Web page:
The gruesome tapestry of psychological manifestations of a nineteen year old bulimic runaway stripper-turned prostitute as she descends into a hellish pit of Satanic nightmares and hallucinations.
Emetophilia. Those who know the definition of that word will probably be able to decide if Slaughtered Vomit Dolls is for them without reading any further. For all of the (fortunately) uninitiated, emetophilia is more widely known as vomit fetish. And if there is one thing this movie has plenty of, itâ€™s vomit. Lots and lots of vomit.
Released by Unearthed Films (a movie house most celebrated for their fantastic release of the Guinea Pig films as well as Philosophy of a Knife and Cannibal), Slaughtered Vomit Dolls is the first film in the Vomit-Gore Trilogy directed by Lucifer Valentine (most recently the director of the spiritually uplifting documentary on heroin junkies, Black Metal Veins). In case you were wondering, the next two films in the trilogy are called Re-GOREgitated Sacrifice and Slow Torture Puke Chamber. Luckily, the slow torture of part one only lasts about seventy-one minutes.
Slaughtered Vomit Dolls might be about a girl who sells her soul to the devil and undergoes horrifying torture and pain as a result. It might be the hallucinations of a seriously ill young girl. It might be a little of column A and a little of column B. Itâ€™s hard to say, as there is not any semblance of a linear story being told in this experiment in patience. We do know that the main character, Angela (Ameara Lavey), says that she ran away from home after burning down the local church. She resorted to stripping and later prostituting herself for money. She often is seen with multiple bruises and other signs of abuse all over her body, and she forces herself to vomit. A lot.
Aside from Angela, we are shown a handful of other, often nameless and usually description-less characters who either force themselves to vomit, are brutally murdered, or a little of both. While the story may be lacking (or possibly altogether absent), there is some intense gore throughout this movie. Aside from the vomiting (some of which, by the way, appears to contain blood), there are body parts torn off and blood splattered on a regular basis. One girl has her eyes poked out with a screwdriver, and the scene is very graphic and very drawn out. It was a scene straight out of The Gore Gore Girls, but without any of the dark humor. Not satisfied with the results of a naked woman crawling around with blood pouring from vacant sockets while we see her eyes sitting on a nearby table, Valentine pushes the envelope and has her then force her fingers down her throat and unknowingly vomit on her detached eyes.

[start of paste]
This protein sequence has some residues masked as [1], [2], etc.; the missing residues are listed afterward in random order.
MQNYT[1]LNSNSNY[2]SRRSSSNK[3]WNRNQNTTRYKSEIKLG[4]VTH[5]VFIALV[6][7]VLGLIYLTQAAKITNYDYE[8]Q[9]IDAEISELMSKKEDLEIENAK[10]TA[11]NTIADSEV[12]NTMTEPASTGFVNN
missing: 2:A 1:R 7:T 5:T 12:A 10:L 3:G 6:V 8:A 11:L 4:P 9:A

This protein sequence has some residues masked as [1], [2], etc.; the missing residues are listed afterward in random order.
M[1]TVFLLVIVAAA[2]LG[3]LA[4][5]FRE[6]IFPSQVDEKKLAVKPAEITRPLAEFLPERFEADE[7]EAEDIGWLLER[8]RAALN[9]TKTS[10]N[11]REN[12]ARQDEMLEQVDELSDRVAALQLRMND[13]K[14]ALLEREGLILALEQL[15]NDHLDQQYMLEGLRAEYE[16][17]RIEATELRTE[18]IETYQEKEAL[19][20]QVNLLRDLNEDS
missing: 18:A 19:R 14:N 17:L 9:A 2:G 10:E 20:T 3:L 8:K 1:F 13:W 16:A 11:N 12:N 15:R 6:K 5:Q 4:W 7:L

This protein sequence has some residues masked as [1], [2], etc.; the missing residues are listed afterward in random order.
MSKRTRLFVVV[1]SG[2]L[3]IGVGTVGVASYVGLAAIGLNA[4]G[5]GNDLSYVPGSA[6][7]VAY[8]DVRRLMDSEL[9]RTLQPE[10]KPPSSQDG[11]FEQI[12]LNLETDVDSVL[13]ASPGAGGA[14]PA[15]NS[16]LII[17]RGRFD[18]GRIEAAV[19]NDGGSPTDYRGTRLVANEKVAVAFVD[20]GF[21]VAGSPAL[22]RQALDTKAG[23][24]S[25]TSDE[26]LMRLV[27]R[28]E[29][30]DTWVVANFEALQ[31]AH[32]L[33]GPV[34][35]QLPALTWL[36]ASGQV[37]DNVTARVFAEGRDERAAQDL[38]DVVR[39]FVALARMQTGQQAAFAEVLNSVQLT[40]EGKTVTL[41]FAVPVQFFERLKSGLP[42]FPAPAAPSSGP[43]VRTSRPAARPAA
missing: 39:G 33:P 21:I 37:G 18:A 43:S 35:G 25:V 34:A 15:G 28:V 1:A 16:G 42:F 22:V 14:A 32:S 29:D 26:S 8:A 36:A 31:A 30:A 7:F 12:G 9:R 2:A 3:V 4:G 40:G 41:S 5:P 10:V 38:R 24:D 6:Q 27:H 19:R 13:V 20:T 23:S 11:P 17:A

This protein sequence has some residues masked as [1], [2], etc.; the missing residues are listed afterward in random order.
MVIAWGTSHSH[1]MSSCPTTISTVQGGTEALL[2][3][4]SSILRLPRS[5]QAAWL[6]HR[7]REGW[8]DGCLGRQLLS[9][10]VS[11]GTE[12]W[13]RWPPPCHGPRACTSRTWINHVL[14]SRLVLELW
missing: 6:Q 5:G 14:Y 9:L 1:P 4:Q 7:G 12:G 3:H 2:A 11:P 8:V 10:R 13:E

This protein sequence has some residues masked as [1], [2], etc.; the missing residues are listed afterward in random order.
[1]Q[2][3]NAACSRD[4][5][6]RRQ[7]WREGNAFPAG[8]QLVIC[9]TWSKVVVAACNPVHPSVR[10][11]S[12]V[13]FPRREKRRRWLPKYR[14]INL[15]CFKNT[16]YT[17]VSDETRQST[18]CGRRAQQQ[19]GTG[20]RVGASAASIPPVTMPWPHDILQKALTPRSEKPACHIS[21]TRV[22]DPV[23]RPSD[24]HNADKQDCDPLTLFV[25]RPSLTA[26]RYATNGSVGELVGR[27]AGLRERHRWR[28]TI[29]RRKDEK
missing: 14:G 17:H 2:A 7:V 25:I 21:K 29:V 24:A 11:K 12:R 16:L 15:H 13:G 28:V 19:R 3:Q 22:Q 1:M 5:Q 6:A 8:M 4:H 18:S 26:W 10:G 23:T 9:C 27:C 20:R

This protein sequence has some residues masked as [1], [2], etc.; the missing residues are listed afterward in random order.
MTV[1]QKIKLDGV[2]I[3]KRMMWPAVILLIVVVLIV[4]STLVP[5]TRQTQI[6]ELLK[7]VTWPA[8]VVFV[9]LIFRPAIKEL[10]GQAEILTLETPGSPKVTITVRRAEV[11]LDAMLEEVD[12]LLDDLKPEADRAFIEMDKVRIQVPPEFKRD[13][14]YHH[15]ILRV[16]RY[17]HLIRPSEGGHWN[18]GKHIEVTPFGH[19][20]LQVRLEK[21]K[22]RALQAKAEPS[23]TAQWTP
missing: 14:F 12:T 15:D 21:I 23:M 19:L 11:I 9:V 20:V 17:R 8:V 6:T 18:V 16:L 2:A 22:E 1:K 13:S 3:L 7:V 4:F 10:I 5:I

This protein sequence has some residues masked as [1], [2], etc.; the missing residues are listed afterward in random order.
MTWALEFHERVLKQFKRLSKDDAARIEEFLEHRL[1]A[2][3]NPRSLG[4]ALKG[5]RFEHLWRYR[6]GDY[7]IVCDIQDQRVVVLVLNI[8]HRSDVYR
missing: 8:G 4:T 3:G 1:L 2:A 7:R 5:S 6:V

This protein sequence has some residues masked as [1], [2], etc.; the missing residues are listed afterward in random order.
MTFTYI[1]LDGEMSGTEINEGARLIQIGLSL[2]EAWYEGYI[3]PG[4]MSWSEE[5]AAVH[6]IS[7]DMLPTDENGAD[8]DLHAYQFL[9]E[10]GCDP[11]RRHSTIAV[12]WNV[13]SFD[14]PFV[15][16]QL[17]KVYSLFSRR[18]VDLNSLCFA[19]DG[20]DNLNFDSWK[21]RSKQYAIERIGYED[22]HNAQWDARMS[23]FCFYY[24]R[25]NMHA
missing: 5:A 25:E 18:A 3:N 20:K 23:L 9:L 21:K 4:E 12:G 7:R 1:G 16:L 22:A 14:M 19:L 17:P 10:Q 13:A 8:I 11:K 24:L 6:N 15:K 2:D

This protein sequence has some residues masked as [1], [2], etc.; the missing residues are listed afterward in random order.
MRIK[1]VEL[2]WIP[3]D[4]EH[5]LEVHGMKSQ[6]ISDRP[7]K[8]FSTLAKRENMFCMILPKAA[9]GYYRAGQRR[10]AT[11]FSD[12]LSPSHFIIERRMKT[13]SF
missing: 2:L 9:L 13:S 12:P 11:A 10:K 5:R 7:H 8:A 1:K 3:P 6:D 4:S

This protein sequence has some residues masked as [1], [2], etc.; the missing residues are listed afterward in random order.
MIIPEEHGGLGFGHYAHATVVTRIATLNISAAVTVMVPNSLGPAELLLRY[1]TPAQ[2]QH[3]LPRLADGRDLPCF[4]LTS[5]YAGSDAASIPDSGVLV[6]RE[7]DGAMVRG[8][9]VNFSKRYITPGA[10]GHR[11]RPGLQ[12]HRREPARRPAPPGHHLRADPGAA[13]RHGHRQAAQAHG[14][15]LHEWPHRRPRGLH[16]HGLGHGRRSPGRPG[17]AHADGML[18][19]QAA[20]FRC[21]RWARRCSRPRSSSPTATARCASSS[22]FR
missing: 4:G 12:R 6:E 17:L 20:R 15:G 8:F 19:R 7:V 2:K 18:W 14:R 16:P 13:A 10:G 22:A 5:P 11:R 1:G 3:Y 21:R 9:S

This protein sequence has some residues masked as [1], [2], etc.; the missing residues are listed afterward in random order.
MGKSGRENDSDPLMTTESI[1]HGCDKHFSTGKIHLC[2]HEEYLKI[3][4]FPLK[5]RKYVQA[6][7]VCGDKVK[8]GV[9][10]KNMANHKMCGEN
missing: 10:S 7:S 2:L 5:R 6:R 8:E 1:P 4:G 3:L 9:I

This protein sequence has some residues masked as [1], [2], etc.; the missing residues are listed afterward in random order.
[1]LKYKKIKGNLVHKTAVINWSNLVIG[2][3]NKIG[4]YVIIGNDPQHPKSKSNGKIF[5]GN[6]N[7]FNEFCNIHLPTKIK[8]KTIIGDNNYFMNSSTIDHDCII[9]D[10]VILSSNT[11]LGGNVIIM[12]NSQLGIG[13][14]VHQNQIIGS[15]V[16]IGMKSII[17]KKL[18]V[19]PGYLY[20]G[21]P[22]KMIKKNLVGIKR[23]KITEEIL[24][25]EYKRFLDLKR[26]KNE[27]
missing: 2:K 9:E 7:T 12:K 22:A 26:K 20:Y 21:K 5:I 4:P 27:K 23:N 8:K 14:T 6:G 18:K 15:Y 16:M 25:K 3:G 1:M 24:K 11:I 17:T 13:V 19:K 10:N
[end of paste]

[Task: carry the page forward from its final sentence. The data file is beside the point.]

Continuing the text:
In fact, there is puke added to every â€ścoolâ€ť scene in this movie, something that I imagine will lose a lot of people who otherwise might revel in the gore content. We have a face removed slowly from a chained up woman, a head cut open with a saw, an arm cut off. We are talking blood everywhere and some very realistic, very well done effects. But then thereâ€™s the puking. Every time an actor vomits, a gore aficionado loses their interest. Itâ€™s as if Valentine didnâ€™t know when enough was enough. A girlâ€™s arm is severed, then in the ultimate â€śadding insult to injuryâ€ť act possible, she is handed a guitar and a microphone. This alone would have stood out, but then we get some dude forcing himself to puke on the severed limb. He even fills a mug with his own sick and drinks it back down, causing him to continue vomiting longer.
Outside of the vomiting (have I hammered this vomiting point home hard enough yet?), the rest of Slaughtered Vomit Dolls is very much an experimental, â€śartsyâ€ť type film. The editing is done in a way that makes the entire experience feel like a nightmare, with quick cuts and slow-motion scenes alongside back masking and ever-present weird sound effects in the background. If a woman is introduced, the odds are high that she will be predominantly naked throughout the rest of her scenes, often in distress and sobbing. A word of warning (as if this entire review hasnâ€™t been one big word of warning): often the cuts are so jumpy, and the camera work so intentionally unsteady, that they may cause a feeling of motion sickness. If you thought Blair Witch Project was nauseating in its camerawork, donâ€™t even bother taking a look at this one, trust me. If you need a movie to have some form of a linear story, donâ€™t bother with this one. If you are tired of seeing women constantly berated and insulted and shown as weak and scared, donâ€™t bother with this one. And if vomit isnâ€™t your thing, yeah, definitely donâ€™t bother with this one.
Slaughtered Vomit Dolls (2006)